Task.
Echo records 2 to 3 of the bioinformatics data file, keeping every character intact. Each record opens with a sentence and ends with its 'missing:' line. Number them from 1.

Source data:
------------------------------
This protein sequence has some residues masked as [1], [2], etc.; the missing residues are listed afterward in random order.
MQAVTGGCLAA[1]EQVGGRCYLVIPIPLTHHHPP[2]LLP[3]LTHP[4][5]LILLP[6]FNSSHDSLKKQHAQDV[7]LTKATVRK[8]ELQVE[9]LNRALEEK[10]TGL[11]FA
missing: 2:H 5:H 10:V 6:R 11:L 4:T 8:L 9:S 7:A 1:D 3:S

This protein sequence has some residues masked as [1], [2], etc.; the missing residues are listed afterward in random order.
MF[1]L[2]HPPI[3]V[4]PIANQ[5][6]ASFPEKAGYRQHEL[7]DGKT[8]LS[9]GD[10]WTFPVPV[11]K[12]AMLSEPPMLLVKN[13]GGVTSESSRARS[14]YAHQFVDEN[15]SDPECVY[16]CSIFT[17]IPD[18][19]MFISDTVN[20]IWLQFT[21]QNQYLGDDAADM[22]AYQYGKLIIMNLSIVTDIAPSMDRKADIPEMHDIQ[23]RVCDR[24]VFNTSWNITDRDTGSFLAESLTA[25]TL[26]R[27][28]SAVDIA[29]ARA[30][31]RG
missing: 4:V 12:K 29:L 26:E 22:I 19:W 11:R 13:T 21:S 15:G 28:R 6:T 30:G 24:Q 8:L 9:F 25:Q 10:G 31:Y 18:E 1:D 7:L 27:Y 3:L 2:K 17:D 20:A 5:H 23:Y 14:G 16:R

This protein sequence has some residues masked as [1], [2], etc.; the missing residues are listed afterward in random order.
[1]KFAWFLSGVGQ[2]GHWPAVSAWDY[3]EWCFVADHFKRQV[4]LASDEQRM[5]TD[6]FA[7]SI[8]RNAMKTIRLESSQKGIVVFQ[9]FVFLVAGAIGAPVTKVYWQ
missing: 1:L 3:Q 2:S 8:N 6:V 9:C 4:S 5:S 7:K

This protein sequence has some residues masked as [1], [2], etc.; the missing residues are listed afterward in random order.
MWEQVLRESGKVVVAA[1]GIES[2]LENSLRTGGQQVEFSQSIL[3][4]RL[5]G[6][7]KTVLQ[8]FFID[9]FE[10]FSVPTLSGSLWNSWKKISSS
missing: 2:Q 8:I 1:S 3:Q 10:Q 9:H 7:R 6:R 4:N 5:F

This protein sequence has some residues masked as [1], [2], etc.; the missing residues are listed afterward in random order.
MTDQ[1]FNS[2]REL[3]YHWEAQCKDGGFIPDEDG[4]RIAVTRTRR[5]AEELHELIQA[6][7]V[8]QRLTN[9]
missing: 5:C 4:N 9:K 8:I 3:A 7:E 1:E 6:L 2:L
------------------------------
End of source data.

This protein sequence has some residues masked as [1], [2], etc.; the missing residues are listed afterward in random order.
MF[1]L[2]HPPI[3]V[4]PIANQ[5][6]ASFPEKAGYRQHEL[7]DGKT[8]LS[9]GD[10]WTFPVPV[11]K[12]AMLSEPPMLLVKN[13]GGVTSESSRARS[14]YAHQFVDEN[15]SDPECVY[16]CSIFT[17]IPD[18][19]MFISDTVN[20]IWLQFT[21]QNQYLGDDAADM[22]AYQYGKLIIMNLSIVTDIAPSMDRKADIPEMHDIQ[23]RVCDR[24]VFNTSWNITDRDTGSFLAESLTA[25]TL[26]R[27][28]SAVDIA[29]ARA[30][31]RG
missing: 4:V 12:K 29:L 26:E 22:I 19:W 11:R 13:T 21:S 15:G 28:R 6:T 30:G 24:Q 8:L 9:F 25:Q 10:G 31:Y 18:E 1:D 7:L 27:Y 3:L 2:K 17:D 20:A 5:H 23:Y 14:G 16:R

This protein sequence has some residues masked as [1], [2], etc.; the missing residues are listed afterward in random order.
[1]KFAWFLSGVGQ[2]GHWPAVSAWDY[3]EWCFVADHFKRQV[4]LASDEQRM[5]TD[6]FA[7]SI[8]RNAMKTIRLESSQKGIVVFQ[9]FVFLVAGAIGAPVTKVYWQ
missing: 1:L 3:Q 2:S 8:N 6:V 9:C 4:S 5:S 7:K